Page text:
With interest rates at record lows and banks falling over themselves to attract new customers, there is a perfect storm building for those who want to get into the investment property market, but many of them will never proceed beyond their first investment purchase because they make simple financial mistakes, hindering their ability to increase their property portfolios.
The most common mistakes are:
Failure to obtain a tax depreciation schedule
Not undertaking a tax depreciation report at the time of settlement. If you don’t have a tax depreciation report completed at the time of settlement then you may not be able to claim the generous tax depreciation benefits that you are entitled to. These can equate to some 60% of the purchase price of the property and this cash flow can assist the investor to purchase more properties. It is therefore important that you obtain the services of a professional tax depreciation company to complete a tax depreciation schedule as soon the property is purchased.
Above all, don’t be afraid to ask for professional assistance when making this important decision. All too many property investors dive in headfirst to a deal which may not be the best option, due to a lack of foresight and market research. You can avoid this by keeping these common mistakes in mind and doing the necessary ground work.
Purchasing property – whether for investment purposes or personal use – is always a big decision to make. This is why it is important to set a carefully constructed budget well in advance of making a final purchase.
Your budget should take into account your current position, as well as any future considerations that might impact your financial situation. Once you have set a budget, make sure that you stick to it and don’t give in to the temptation to spend more than you can afford.
The wrong loan structure for an investment property
Purchasing the property with a principal and interest loan similar to purchasing an owner occupier home. The interest component of the loan is the only part of a home loan that is deductible for tax purposes and the amount of money you spend on paying off the principal limits your cash flow to purchase additional properties. That is why investors prefer interest only loans.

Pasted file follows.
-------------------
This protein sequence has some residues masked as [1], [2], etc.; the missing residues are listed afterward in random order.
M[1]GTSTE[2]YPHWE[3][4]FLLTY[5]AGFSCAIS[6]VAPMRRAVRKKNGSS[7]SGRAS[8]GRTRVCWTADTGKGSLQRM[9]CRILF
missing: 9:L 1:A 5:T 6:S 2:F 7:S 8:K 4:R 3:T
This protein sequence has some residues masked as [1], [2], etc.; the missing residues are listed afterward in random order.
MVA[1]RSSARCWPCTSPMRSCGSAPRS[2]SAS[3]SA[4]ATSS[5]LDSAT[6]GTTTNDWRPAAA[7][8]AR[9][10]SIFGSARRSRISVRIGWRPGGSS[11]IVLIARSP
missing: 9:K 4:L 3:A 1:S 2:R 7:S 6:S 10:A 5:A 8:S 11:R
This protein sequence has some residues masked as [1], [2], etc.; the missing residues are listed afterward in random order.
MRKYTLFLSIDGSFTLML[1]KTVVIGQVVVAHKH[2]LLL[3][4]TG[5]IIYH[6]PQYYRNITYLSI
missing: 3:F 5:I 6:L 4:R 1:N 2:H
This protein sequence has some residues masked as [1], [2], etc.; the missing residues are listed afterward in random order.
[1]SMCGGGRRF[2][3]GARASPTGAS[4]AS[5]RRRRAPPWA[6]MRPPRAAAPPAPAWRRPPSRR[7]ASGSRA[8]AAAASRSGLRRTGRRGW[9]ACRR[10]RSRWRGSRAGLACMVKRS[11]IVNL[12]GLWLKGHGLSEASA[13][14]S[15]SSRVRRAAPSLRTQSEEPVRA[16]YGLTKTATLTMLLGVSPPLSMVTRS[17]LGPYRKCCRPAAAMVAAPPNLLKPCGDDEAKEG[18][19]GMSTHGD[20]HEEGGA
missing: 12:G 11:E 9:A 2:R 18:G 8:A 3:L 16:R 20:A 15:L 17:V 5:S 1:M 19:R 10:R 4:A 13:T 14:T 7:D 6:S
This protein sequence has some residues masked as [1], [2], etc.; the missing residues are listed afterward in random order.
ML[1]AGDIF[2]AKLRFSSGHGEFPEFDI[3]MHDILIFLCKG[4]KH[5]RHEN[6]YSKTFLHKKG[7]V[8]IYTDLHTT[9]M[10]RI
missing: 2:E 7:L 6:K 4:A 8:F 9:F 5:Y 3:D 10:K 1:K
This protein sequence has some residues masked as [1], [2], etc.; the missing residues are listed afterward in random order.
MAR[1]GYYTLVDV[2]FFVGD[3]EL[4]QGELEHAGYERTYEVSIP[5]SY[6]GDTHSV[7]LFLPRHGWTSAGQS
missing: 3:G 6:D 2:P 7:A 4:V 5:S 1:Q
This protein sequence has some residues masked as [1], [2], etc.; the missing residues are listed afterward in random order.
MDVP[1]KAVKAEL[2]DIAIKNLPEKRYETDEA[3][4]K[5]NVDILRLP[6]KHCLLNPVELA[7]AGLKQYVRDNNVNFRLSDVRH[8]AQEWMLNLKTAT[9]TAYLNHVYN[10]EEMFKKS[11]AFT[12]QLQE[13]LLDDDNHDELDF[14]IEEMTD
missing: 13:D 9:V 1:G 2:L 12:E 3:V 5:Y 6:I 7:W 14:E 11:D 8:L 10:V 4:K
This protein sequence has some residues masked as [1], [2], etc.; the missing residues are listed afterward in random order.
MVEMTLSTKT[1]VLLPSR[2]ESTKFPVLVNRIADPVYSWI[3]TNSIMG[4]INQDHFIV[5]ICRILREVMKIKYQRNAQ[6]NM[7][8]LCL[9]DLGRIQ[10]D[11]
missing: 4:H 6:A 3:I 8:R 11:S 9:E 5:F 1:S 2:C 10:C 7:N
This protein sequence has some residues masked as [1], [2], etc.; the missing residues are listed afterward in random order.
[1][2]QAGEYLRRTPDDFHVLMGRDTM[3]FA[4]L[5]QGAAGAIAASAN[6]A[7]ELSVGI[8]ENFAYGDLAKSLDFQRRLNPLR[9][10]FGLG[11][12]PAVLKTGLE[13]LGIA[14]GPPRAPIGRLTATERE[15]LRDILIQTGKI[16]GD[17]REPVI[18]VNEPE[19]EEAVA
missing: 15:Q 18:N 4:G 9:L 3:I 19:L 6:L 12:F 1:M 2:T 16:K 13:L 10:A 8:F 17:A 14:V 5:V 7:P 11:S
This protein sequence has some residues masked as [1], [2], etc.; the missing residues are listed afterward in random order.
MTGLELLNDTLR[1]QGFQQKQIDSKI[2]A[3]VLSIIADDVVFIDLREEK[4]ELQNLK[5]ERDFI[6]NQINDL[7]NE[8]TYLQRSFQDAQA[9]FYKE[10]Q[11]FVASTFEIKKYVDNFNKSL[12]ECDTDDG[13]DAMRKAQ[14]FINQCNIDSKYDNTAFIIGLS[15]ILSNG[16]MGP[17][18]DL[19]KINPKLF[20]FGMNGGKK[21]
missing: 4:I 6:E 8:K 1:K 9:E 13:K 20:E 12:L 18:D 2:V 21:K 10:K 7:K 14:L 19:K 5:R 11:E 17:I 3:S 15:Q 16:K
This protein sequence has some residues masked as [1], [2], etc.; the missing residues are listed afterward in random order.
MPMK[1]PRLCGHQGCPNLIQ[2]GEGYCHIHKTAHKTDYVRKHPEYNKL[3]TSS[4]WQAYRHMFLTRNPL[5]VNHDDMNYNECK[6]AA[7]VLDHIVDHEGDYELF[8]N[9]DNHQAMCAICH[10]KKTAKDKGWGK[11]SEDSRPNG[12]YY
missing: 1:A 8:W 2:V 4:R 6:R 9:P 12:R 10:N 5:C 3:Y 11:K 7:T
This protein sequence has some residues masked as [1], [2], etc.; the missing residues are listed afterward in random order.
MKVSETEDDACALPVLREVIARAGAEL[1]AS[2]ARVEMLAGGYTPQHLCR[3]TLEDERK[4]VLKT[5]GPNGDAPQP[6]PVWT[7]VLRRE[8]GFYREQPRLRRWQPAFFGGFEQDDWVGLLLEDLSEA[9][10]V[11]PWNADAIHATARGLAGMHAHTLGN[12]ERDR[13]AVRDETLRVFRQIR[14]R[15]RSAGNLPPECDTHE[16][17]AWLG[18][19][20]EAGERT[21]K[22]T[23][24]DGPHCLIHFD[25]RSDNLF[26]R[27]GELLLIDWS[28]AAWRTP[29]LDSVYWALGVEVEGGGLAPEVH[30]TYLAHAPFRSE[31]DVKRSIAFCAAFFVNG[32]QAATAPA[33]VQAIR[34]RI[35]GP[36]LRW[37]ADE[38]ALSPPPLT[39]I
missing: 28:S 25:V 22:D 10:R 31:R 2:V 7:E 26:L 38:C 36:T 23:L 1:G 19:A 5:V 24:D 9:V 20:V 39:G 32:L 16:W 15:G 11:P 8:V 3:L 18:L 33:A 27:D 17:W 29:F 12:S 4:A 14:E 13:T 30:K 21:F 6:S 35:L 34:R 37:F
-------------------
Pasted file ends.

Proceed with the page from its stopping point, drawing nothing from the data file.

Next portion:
Like professional renovations, building inspections are best left in the hands of a professional. It’s hard to spot flaws in a building’s structure with an untrained eye. Hire an independent building inspector to give you some idea of what this property may really cost you if there are defects.
Carefully choose your property manager
A quick over the phone survey of property managers can quickly arm you with the knowledge of what is in demand from tenants and the rents they are willing to pay. Be sure to ring managers that aren’t connected to the sales agent of the property you are trying to buy. This knowledge can greatly help you plan income and expenditures if you need to make additions to renovations to assist your asset to perform.
Even worse is trying to select the tenant yourself rather than using the services of a number of reliable property management companies. Bad tenants will not pay their rent and damage the property. After experiencing a bad tenant, many first time investors often sell their first investment property because of the financial losses incurred.
Jumping on the bandwagon
If a particular suburb or development is blowing up in the media, it’s natural to want to jump in headfirst. Yet by the time a trend is widely reported, it may already be too late and lead to inflated prices. Take a step back and do your research to find out whether this hotspot is really showing signs of long-term growth. Some factors to consider include postcode performance trends, median prices for similar properties, and how long properties are sitting on the market.
Avoiding these common mistakes when purchasing your first investment property will certainly help put you on the road to investment success.